Simone de Beauvoir and the feminist revolution
Simone de Beauvoir and the feminist revolution

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Simone de Beauvoir and the feminist revolution

1 Freedom and women: Simone de Beauvoir

Simone de Beauvoir and her partner, the existentialist philosopher Jean-Paul Sartre, shared not only their lives but also their ideas. However, Beauvoir’s originality has often been overlooked. Here, you will compare Sartre’s ideas about freedom of choice with Beauvoir’s, and evaluate whether there is in fact an important difference.

This 2-minute video will introduce you to key existentialist ideas. The video presents those ideas as exclusively Sartre’s, but in fact the view that there is no human nature, no God and no purpose or meaning in life beside those that human beings create for themselves are also Beauvoir’s ideas. Because of their close and lifelong collaboration, there is no way to establish whether their shared existentialist ideas are due to one or the other.

Video: Jean-Paul Sartre and Existential Choice [Tip: hold Ctrl and click a link to open it in a new tab. (Hide tip)] (open the link in a new tab or window so you can come back to the course when you have finished).

You heard that for Sartre we are ‘condemned to be free’ and that we have to make choices. He believed that although we act and live our lives in very different situations, we make free choices, whether we want it or not; even not to choose, he argues, is a choice. Sartre discarded the suggestion, advanced by French writer Émile Zola, that heredity and social and cultural environments shape our character. For Sartre, human beings are not moulded but rather mould themselves, through their choices and actions. In the video, you heard that for Sartre, the fact that human beings are not moulded or designed is what distinguishes them from objects like a penknife or a book. However, the Other (individuals beside oneself) makes a person aware that other people see him as a determined being, an object.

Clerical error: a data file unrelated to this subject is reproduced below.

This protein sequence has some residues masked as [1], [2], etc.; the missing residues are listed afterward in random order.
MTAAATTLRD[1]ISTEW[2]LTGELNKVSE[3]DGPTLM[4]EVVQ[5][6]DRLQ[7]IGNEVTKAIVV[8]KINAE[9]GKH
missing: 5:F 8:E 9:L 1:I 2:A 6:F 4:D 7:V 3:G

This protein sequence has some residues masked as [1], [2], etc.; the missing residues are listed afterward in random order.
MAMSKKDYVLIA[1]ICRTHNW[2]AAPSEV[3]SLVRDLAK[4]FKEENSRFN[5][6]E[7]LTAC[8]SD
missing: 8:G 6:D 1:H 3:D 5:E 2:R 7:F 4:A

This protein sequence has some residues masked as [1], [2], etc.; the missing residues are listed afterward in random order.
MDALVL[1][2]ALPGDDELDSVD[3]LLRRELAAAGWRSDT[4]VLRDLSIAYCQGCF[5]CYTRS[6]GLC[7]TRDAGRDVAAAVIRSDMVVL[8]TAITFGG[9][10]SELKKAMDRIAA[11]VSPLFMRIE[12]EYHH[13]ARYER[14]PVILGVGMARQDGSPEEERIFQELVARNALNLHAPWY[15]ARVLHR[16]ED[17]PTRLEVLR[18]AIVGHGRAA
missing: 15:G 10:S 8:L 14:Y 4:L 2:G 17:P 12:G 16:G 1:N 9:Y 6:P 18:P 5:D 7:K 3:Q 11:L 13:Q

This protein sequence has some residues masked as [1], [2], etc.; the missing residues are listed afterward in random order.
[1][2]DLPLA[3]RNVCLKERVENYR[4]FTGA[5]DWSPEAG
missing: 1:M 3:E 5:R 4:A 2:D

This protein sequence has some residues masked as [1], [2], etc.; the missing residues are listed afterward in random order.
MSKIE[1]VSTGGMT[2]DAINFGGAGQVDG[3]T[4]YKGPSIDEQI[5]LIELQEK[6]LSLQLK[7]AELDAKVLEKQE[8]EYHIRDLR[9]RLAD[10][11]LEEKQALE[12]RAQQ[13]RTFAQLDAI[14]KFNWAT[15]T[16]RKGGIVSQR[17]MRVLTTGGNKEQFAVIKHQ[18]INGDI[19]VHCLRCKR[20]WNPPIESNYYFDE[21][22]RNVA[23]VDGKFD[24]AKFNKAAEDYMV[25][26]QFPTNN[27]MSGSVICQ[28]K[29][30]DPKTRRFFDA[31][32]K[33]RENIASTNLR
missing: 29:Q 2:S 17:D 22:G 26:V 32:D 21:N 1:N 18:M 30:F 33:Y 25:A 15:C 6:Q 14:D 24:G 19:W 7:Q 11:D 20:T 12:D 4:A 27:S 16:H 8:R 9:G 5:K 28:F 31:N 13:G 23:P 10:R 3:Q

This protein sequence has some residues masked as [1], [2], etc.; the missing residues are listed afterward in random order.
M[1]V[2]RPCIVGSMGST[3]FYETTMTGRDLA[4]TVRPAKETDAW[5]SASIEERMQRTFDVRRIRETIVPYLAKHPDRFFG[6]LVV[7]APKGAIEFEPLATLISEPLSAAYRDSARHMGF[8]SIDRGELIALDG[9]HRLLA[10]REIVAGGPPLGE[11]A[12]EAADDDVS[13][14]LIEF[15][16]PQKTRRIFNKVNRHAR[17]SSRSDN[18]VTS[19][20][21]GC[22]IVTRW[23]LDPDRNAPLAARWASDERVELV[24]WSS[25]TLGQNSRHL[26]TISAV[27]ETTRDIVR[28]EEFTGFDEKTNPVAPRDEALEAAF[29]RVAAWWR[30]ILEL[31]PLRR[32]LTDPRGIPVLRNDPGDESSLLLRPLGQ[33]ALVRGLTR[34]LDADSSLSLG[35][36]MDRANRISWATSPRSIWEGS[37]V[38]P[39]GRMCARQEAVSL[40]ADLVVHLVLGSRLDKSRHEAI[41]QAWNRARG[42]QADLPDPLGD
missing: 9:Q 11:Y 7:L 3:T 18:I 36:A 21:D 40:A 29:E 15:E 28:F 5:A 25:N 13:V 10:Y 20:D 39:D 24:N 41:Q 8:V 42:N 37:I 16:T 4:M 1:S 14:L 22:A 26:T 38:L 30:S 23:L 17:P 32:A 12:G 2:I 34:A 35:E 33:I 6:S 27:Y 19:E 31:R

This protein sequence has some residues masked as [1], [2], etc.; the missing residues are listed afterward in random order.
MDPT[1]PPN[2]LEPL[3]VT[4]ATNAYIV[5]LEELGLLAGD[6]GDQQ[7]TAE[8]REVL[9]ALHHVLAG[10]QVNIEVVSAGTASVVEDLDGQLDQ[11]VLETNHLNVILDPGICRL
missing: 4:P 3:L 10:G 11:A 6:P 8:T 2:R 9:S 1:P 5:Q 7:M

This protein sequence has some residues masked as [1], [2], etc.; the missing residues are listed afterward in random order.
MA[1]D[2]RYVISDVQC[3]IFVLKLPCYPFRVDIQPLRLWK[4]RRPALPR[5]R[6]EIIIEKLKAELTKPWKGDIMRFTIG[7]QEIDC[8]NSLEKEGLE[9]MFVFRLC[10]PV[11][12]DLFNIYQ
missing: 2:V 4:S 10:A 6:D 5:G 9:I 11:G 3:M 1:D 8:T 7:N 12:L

But are all human beings really free to become what they want to become? Although Sartre, like most philosophers, talks about humans in general, in human societies individuals have been perceived as belonging to different types and categories. In all of them, the distinction between men and women has been fundamental. Female and male bodies are different, and only the former are able to carry babies. In all societies, women and men have played different roles, received different types of upbringing, have had unequal access to education, and generally have been perceived as fundamentally different. Are men and women equally free to create themselves, and to be who they want to be? The existentialist philosopher Simone de Beauvoir addresses these questions in The Second Sex.

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